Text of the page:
Travel spirit airlines boycott

Published on May 4th, 2012 | by Kim LaCapria


Spirit Airlines Boycott Results in Refund For Dying Former Marine After Social Media Outrage

spirit airlines boycott

Spirit Airlines learned an expensive lesson this week, after a social media-organized boycott brought the carrier intense negative media attention and may have adversely impacted ticket sales.

It all began when a former Marine with a terminal illness was told by a doctor that he was too sick to fly on a planned journey, forcing him to drive up to New Jersey from Florida instead and incurring additional costs. When the man, 76-year-old Jerry Meekins, was repeatedly refused a refund after his doctor’s orders prevented him from boarding, he took his frustration public.

After the Spirit Airlines boycott took off on Facebook, the airline surprisingly dug in its heels, saying that if it refunded Meekins’ $176, it would be unfair to passengers who had been soaked in the past on flight insurance fees. Not surprisingly, users did not warm to the admonishment, and on Friday, CEO Ben Baldanza finally relented and apologized for the company’s previous hardline stance:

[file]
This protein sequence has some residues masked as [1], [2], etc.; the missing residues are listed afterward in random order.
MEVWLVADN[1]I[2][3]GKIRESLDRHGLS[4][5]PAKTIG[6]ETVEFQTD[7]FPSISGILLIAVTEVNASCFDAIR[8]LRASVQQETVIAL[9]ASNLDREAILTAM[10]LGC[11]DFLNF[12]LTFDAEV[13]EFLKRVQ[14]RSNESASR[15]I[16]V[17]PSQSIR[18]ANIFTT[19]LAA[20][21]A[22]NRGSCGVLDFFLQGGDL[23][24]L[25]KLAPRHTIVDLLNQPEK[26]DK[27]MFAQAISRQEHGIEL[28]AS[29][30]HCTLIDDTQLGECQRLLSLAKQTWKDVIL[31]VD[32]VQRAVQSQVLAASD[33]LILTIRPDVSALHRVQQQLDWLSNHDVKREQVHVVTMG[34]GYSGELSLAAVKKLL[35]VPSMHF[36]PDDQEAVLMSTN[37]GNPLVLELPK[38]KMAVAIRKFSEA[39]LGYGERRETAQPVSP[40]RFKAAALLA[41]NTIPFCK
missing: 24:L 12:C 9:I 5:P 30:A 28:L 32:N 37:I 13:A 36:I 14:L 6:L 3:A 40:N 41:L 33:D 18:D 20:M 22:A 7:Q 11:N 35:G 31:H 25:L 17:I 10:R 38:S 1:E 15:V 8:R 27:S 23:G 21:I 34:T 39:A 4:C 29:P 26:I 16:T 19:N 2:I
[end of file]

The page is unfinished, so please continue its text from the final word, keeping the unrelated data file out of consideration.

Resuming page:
“In my statements regarding Mr. Meekins’ request for a refund, I failed to explain why our policy on refunds makes Spirit Airlines the only affordable choice for so many travelers, and I did not demonstrate the respect or the compassion that I should have, given his medical condition and his service to our country.”

As a conciliatory gesture, Baldanza added:

“Therefore I have decided to personally refund Mr. Meekins’ airfare, and Spirit Airlines will make a $5,000 contribution, in his name, to the charity of his choice, Wounded Warriors.”

The news coincided with another PR hit to Spirit, when it was revealed passengers in the near future may be charged up to $100 for carry-on baggage.



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About the Author

Kim LaCapria is a writer and editor based in New York. A longtime information junkie, she began blogging full-time at the Inquisitr in 2009. Prior to that, she worked as a marketing assistant in the cosmetics and skincare industry. In addition to her writing for fortytwotimes, she also writes for Medacity and The Inquisitr. Kim is also a contributor for SocialNewsDaily, Indyposted, and TotallyMoney. In the past, she contributed to Lipstick and Luxury and managed social media accounts and blogs for several small and mid-sized businesses.

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